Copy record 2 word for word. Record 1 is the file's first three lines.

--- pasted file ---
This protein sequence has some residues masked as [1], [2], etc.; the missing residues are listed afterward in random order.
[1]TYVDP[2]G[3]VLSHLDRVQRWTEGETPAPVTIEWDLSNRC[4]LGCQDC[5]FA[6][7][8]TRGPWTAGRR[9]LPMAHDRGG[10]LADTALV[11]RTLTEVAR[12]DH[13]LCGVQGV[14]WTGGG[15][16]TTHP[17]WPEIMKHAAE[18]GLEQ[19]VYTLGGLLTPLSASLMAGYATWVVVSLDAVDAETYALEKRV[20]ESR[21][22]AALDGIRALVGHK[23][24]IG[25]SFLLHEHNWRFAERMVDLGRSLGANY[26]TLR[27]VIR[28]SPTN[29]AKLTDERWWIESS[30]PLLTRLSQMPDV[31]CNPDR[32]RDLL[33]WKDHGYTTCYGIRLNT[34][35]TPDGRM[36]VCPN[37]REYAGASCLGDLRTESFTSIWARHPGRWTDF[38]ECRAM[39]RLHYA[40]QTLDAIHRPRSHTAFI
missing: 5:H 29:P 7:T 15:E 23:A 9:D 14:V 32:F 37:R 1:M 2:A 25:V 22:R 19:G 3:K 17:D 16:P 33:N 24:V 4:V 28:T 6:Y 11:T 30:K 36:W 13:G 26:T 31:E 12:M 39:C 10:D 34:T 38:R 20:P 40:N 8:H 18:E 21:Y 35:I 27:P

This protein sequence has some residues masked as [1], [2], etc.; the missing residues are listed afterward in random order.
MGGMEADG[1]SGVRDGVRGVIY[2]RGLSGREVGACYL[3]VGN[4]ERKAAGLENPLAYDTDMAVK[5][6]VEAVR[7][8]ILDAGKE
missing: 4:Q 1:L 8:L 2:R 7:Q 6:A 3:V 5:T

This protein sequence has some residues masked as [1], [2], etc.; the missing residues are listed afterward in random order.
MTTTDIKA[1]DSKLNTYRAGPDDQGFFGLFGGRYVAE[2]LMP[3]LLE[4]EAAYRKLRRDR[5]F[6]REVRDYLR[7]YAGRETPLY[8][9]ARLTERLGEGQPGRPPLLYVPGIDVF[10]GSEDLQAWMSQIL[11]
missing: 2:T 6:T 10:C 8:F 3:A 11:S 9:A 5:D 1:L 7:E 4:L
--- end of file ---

This protein sequence has some residues masked as [1], [2], etc.; the missing residues are listed afterward in random order.
MGGMEADG[1]SGVRDGVRGVIY[2]RGLSGREVGACYL[3]VGN[4]ERKAAGLENPLAYDTDMAVK[5][6]VEAVR[7][8]ILDAGKE
missing: 4:Q 1:L 8:L 2:R 7:Q 6:A 3:V 5:T